Digitized books

Cody, William F. Life and Adventures of “Buffalo Bill.”  (Chicago: Stanton and Van Vliet Co., 1917).

I checked out the Google books and Gutenberg, also archive.org. Archive.org is just a repository for Gutenberg, Google, and other organizations. It will give you all versions and tell you in what formats they are accessible. I searched for William F. Cody’s autobiography which was published before 1923 and thus is available in its entirety and downloadable from the Google website or archive.org. Gutenberg gives it to you in text format with the graphics but it’s not a scanned book per se. (As an aside, I searched for Pilgirm’s Progress also and noticed that Gutenberg did not put in the graphics from that book, it’s just all text. On the other hand, Gutenberg has audio versions [Pilgrim’s Progress (this mp3 file will not play on IE but will play on Firefox through Quicktime)] of it in several formats!)

Back to Buffalo Bill. Google gives you the scanned book and other information under “About this book” (a tab on the upper left, next to “Read this book”). You can read the entire book with all of the graphics but it doesn’t do page flipping like archive.org does.On archive.org you can actually flip the pages as if you were turning pages on a real book. However archive.org does not show the graphics in the book where you can flip the pages at least not the book I was looking at. Archives.org does give you several different formats in which you can download and view the book: Flip Book, PDF, Full Text, DjVu (http://djvu.org/resources/whatisdjvu.php), and HTML. It seems that even though the book was scanned by Google, it is in the Americana collection and possibly many of the Americana collection books are flippable. I downloaded the .pdf version and that does have the graphics in it.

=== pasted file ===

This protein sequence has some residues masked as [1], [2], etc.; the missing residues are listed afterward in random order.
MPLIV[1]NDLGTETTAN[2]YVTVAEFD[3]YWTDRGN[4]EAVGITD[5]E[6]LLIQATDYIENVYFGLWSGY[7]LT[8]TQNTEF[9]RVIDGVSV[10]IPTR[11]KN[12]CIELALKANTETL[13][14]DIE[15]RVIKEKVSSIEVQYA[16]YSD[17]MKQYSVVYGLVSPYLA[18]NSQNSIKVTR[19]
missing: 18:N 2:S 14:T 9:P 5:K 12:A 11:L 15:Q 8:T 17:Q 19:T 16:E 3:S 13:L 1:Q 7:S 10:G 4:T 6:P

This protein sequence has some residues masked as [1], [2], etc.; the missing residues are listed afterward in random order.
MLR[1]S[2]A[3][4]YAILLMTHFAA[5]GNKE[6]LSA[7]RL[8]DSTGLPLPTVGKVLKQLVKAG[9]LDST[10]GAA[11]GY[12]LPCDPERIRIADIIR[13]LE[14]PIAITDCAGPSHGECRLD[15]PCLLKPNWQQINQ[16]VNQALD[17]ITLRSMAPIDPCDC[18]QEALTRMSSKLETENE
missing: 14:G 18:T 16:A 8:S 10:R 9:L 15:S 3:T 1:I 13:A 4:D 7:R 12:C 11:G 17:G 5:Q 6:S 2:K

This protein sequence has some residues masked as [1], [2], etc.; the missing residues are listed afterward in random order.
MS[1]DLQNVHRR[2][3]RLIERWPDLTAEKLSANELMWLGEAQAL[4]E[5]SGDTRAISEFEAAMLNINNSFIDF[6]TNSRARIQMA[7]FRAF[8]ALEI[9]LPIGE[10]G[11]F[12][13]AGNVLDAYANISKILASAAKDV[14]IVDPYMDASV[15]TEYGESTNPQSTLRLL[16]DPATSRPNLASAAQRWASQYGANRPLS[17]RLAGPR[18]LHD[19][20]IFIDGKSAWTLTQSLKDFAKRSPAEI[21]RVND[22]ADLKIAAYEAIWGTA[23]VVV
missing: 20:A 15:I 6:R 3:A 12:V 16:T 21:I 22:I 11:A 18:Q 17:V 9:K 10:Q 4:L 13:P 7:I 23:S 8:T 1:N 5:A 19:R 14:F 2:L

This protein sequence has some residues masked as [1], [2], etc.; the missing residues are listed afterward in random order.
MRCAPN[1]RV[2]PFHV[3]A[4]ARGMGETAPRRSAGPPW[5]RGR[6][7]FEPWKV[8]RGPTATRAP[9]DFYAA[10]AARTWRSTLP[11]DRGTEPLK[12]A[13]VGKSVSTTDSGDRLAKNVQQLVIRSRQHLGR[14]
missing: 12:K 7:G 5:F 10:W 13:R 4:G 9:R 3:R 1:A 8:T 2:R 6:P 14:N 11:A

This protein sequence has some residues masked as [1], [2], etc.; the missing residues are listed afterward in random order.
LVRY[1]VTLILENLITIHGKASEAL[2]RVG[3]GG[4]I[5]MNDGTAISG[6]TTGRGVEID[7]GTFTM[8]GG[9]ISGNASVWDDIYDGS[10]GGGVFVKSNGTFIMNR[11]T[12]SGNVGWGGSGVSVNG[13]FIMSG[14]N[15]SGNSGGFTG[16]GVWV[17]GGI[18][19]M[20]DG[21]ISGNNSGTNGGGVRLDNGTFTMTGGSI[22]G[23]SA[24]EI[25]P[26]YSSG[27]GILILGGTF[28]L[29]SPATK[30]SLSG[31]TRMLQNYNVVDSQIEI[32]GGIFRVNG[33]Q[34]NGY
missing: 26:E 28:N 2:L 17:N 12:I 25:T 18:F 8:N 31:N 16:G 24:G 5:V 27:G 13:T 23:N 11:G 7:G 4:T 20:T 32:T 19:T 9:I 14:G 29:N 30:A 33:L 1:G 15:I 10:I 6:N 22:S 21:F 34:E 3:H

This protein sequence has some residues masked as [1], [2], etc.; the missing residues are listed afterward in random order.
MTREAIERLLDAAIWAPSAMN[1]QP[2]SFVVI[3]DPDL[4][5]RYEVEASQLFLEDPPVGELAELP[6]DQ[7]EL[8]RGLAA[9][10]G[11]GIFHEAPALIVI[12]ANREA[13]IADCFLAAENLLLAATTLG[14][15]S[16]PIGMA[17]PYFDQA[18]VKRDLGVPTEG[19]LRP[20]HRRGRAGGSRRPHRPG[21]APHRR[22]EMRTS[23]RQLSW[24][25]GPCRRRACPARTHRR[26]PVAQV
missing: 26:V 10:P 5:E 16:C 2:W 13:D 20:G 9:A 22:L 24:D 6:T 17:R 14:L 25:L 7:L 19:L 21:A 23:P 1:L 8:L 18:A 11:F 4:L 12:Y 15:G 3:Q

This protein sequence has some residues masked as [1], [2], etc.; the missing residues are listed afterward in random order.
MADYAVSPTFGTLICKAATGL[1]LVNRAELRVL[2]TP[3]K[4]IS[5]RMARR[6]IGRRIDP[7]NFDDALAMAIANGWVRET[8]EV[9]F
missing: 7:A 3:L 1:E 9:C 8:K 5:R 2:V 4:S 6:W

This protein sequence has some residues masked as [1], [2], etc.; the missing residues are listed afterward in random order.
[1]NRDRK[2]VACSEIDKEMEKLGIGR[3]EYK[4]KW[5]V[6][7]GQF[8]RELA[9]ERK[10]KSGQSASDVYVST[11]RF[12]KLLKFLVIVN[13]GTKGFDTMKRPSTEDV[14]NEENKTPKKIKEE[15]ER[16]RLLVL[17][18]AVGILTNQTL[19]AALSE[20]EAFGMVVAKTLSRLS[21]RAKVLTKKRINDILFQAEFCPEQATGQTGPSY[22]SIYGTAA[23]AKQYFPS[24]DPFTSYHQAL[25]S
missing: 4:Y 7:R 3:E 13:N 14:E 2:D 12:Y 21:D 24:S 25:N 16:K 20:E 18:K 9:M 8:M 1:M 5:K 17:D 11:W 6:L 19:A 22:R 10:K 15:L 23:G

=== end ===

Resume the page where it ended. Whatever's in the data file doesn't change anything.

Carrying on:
One thing I noticed about flipping the pages is you can flip more than one page at a time. If you put the cursor on the side of the pages and move it wherever you want, it will flip those several pages. If you hold the cursor over the side of the page it will say, “view leaf XXX.”

By the way, as an aside which has nothing to do with anything. You can download old movies and view them in their entirety on archive.org. Really cool!



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